By Eric on July 13, 2011 18

Building Our Discipline Muscle

The food line item is the most-talked-about item on our budget day in and day out. It gets especially intense once we are at the halfway point between paychecks. We budget $200 for groceries and eating out every two weeks ($100/week).

How much do we have left? Do we have any plans with friends we need to save money for? Can we go out to eat tonight and still have enough for groceries? How much do we need for groceries next week?

All these questions get asked before we ever decide to go out to eat (which is usually just on Fridays for lunch and maybe once on the weekend).

But a situation came up a few weeks ago: Our friend Keisha (designer of this blog) asked us if we wanted to go to Jimmy John’s for lunch on a Wednesday, nearly the halfway mark before our next paycheck. Double whammy. We had packed our lunches, but were tempted to go out. What should we do?

KW is the keeper of the food envelope, so the first step was to see how much we had left.

Answer: $140.

Having more than half our money left usually puts us in a cocky position of arrogance. “Oh, yeah, we’re fine. We’ve got plenty of money. Let’s just go out to eat.” We are then usually humbled in the next few days as we find we want to buy something special at the grocery store or invite friends over for dinner, but we can’t because we are scraping by until we get paid.

It’s not that we don’t like going out to eat for lunch with a friend, it’s that we have learned that we don’t like the feeling of being out (or nearly out) of food money before we get paid again. And we have tried to be smarter these past few months by thinking ahead and stretching our food money to the end of the paycheck, and even farther.

But the temptation for us to go out to eat is usually strong. So, now back to the Jimmy John’s decision. Which is a hard one. We both love us some Jimmy John’s. I told Kels we could go if she wanted to (I’m usually the one that says no). But, she said no this time. And I was OK with that.

I emailed her at work and told her that whether we realized it or not, it was a big moment in our realm of food money. This small decision was helping us build up our discipline muscle.

It’s easy to let that muscle atrophy over time, but we must continue to work it out whenever a financial decision comes along. If we don’t, we lose it and fall back into the same routine of scrapping by until our next paycheck.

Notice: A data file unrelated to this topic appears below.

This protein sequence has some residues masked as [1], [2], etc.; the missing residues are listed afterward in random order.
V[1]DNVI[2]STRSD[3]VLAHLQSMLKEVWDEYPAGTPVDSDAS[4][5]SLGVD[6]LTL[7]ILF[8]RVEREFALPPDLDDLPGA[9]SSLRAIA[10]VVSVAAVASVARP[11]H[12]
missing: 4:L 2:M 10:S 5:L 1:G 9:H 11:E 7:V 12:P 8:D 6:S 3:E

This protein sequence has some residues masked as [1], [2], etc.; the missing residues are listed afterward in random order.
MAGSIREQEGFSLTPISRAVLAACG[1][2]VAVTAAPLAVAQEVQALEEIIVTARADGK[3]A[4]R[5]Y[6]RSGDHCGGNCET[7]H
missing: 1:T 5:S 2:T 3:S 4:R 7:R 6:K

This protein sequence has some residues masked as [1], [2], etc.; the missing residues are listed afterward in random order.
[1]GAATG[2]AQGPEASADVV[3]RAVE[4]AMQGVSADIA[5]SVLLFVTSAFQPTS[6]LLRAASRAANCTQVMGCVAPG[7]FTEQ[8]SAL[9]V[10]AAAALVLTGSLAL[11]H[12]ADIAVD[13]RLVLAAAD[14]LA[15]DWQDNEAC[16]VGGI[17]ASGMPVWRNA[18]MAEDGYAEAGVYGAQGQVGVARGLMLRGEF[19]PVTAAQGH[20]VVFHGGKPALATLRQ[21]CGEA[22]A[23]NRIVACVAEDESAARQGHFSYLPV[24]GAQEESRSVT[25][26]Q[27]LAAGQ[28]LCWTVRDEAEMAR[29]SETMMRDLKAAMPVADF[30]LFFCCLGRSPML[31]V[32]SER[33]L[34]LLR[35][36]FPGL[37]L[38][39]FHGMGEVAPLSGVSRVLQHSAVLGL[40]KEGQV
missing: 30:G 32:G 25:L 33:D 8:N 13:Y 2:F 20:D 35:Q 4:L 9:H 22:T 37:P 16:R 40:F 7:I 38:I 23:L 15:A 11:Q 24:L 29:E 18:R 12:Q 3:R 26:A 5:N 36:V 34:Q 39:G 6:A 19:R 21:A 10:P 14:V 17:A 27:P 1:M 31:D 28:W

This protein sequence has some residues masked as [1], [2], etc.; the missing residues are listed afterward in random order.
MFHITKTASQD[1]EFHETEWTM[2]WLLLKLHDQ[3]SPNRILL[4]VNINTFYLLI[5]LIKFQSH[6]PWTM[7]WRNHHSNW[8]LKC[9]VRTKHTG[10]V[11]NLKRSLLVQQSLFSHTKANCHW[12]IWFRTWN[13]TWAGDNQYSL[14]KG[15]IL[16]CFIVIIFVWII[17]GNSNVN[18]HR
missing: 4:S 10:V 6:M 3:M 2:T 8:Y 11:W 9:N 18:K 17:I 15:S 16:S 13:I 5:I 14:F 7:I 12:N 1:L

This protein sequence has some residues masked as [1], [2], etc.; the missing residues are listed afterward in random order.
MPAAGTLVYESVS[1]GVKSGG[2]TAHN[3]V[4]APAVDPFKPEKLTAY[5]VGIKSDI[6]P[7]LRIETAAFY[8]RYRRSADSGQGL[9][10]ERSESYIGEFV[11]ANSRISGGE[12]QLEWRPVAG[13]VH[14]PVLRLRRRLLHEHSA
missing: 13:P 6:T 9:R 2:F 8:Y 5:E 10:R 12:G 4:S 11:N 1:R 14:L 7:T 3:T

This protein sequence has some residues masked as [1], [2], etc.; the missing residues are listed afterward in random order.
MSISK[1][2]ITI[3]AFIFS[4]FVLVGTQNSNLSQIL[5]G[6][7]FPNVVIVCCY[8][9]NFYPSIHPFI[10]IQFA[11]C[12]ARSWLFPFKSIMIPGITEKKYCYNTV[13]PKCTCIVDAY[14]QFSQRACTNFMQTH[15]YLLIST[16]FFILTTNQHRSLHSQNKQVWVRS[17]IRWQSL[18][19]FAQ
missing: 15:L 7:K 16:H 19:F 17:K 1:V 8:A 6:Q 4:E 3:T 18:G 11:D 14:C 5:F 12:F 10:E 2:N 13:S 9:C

On our last paycheck we actually had $30 left over in our food envelope! Which means we were able to go on a little date!

Forward progress. I like it. How about you?

Facebook Discussion

Facebook Discussion

Eric

Husband to Kelsey. Father to Rooney. Follower of Jesus. Born and raised in Iowa. I like blogging. Bulleted lists excite me. Thanks for stopping by.

  1. I guess I am still fascinated/confused with your spending/budget categories. Do you ever intermingle categories? Like if you spend less in one category you could then spend more in another (ie food budget). Also, in your budget breakdown post you have one saving category. Does that include your retirement savings?

    • Thanks for speaking up that you’re confused! We rarely intermingle categories. If something comes up and we must overspend on food, we will use our debit card and then take that money from our blow category ($10/week) or entertainment ($15/week). Because we are working really hard right now to build our savings fund, we are very strict with our budget. Perhaps in the future we’ll be able to allocate more money to food (of course, it will be necessary if our family grows) and ease this stress. Because food is one of the few things we use cash for (hair care is another), it makes it harder to intermingle the funds (which can be considered good or bad, I guess!).

      Also, once we begin saving for retirement again (yes, you heard correctly…we are not putting any money away right now for retirement), it will come out of our paycheck before we see it, so the money will not be included on our monthly budget. Our budget only shows us the take-home pay we have to work with. Does that make sense?

      • Yes that makes perfect sense! Kudos to you guys for your drive and discipline. I would love to eventually hear more about your retirement plan. Maybe in a post? :-) I am not saving for retirement either because we are saving for a down payment on a home, but the closer I get to 30 the more anxious I get about needing to save for retirement. I keep hearing the whole “you can never make up for money saved in your 20s in you 30s and 40s.”